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Indigenous Peoples and Human Rights

Monday, February 15, 2010

Slaughterhouse Sweatshop: Filmmaker exposes US dirty secrets

Slaughterhouse Sweatshop: Filmmaker exposes US dirty secrets

Guatemala filmmaker tells story of stories of the ICE raid in Postville, Iowa

By Brenda Norrell
UN OBSERVER & International Report

TUCSON -- Americans want to go to the supermarket and find their meat neatly packaged. They don't want to hear about the 14-year-old girl from Guatemala who worked 12 hours a day, or the woman who was raped by her supervisor at the meat packing plant. They don't want to hear about the mothers who have "kill" water thrown on them or hear a young girl crying from the pain in her hands from operating power meat cutting shears.

Americans don't want to hear about Postville, Iowa, or how the US spent $5.2 million on a raid that revealed the underbelly of not just the meat packing industry, but of the abuse of migrant workers by US companies and the sinister justice delivered by the US Justice Department.

Guatemalan filmmaker Luis Argueta is telling this story. On Monday night at the University of Arizona, Argueta previewed thirty minutes of his work in progress of the feature documentary film, "abUSed: The Postville Raid." It is just a portion of the 350 hours of testimonies and interviews he has conducted in Postville and Guatemala over the past 20 months.

Argueta's film is a story of stories, revealing aspects ranging from the violation of US child labor laws, to malnutrition in Guatemala and the fear that followed 9/11. That fear offers US authorities an excuse to carry out widespread violations of human rights.

"I grew up being fed fear," said Argueta, who grew up in Guatemala. But, he adds, the fear that is being fed Americans did not stop the townspeople of Postville from coming to the aid of the 389 migrants seized in the ICE raid by the 900 heavily-armed US agents at the Agriprocessors, Inc., meat packing plant on May 12, 2008.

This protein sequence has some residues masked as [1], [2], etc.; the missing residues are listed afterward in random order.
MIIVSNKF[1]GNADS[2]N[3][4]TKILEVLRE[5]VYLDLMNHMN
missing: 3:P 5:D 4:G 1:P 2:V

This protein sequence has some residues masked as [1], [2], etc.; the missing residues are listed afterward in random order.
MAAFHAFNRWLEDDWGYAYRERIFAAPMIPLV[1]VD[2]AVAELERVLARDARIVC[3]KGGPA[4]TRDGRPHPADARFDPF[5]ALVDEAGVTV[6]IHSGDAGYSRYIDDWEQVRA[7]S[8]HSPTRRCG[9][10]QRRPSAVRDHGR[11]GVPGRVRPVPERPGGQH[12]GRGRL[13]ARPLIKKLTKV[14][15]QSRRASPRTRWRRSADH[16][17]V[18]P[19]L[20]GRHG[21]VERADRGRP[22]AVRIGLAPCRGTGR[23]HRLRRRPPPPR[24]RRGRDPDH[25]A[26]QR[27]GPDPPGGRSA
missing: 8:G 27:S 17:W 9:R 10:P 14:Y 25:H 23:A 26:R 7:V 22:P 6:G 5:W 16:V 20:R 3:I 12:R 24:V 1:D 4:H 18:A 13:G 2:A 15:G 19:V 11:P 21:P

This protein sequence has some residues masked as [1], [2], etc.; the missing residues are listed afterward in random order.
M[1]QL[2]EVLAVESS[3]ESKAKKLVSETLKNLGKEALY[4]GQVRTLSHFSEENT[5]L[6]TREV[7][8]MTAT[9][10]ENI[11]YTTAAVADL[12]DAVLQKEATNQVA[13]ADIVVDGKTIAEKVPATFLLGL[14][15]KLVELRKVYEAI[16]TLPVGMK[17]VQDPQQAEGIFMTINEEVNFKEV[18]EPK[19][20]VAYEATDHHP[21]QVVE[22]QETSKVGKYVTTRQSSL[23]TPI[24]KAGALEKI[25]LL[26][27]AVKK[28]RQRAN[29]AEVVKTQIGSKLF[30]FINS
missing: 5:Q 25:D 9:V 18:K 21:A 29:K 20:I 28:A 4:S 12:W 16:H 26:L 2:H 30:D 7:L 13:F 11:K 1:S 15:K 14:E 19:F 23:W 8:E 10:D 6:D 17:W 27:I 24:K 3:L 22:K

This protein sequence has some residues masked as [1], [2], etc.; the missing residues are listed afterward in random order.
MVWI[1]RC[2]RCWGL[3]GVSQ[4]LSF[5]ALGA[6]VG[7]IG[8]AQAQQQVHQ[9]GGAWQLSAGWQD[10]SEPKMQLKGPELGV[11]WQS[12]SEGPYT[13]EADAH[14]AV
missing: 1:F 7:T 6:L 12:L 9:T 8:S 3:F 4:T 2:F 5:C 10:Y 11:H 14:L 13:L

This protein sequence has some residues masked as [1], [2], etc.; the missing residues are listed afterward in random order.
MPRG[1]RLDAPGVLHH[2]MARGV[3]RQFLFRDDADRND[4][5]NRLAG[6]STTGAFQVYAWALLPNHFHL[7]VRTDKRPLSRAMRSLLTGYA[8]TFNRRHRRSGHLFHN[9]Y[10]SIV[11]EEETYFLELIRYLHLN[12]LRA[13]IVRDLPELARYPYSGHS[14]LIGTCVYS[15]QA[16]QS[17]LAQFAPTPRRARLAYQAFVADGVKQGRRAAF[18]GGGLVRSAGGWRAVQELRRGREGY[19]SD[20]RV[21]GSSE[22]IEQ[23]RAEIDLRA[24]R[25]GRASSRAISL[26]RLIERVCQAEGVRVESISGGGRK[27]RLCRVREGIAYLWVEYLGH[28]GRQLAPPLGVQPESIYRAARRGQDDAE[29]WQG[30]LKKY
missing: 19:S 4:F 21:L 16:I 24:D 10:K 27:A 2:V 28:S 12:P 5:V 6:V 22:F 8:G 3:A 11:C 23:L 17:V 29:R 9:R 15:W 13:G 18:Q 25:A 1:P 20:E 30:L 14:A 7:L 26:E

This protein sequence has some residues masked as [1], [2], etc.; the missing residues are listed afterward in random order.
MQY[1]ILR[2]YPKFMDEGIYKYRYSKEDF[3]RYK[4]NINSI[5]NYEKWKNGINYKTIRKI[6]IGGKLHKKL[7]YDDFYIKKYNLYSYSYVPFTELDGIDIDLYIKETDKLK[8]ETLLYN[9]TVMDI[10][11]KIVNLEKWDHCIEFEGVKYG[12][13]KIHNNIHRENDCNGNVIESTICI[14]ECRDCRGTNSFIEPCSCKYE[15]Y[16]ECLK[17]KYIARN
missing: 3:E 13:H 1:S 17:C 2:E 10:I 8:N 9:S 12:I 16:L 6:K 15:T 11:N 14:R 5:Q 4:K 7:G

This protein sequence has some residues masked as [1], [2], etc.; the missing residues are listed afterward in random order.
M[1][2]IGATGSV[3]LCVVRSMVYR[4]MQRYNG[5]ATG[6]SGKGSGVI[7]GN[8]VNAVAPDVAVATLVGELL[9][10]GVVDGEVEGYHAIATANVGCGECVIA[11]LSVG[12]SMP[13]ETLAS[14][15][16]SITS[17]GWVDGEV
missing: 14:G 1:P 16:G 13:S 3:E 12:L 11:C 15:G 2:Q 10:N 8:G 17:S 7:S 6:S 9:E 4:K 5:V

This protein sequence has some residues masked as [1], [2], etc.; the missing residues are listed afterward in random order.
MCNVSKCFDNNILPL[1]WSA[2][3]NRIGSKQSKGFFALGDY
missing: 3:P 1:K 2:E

The migrant workers were shackled and detained at the National Cattle Congress, which was transformed into a jail and courthouse. Even one of the sentencing judges said it was a travesty of justice. Most workers served five months in jail and were then deported with 10 years probation in their home country.

The film speaks of malnutrition and the poverty, hunger and desperation that pushes people to leave their homes and families in search of survival.

After Postville, Argueta went to Guatemala to tell the stories of the deported families from Postville. One young girl, now a toddler who was born in the US, has only coffee to drink because there is no milk. Guatemala has one of the highest rates of malnutrition in the world.

Argueta said US corporations view the poor and desperate as "disposables." With excellent storytelling and cinematography, Argueta reveals the struggle for survival and dignity of migrants, many of whom are Mayans and other Indigenous Peoples.
Argueta said that US authorities care whether a cow is killed with a sharp knife, but nothing about the migrant worker.

More about the film:

More about the film series:

Voices of Opposition to War, Racism and Oppression

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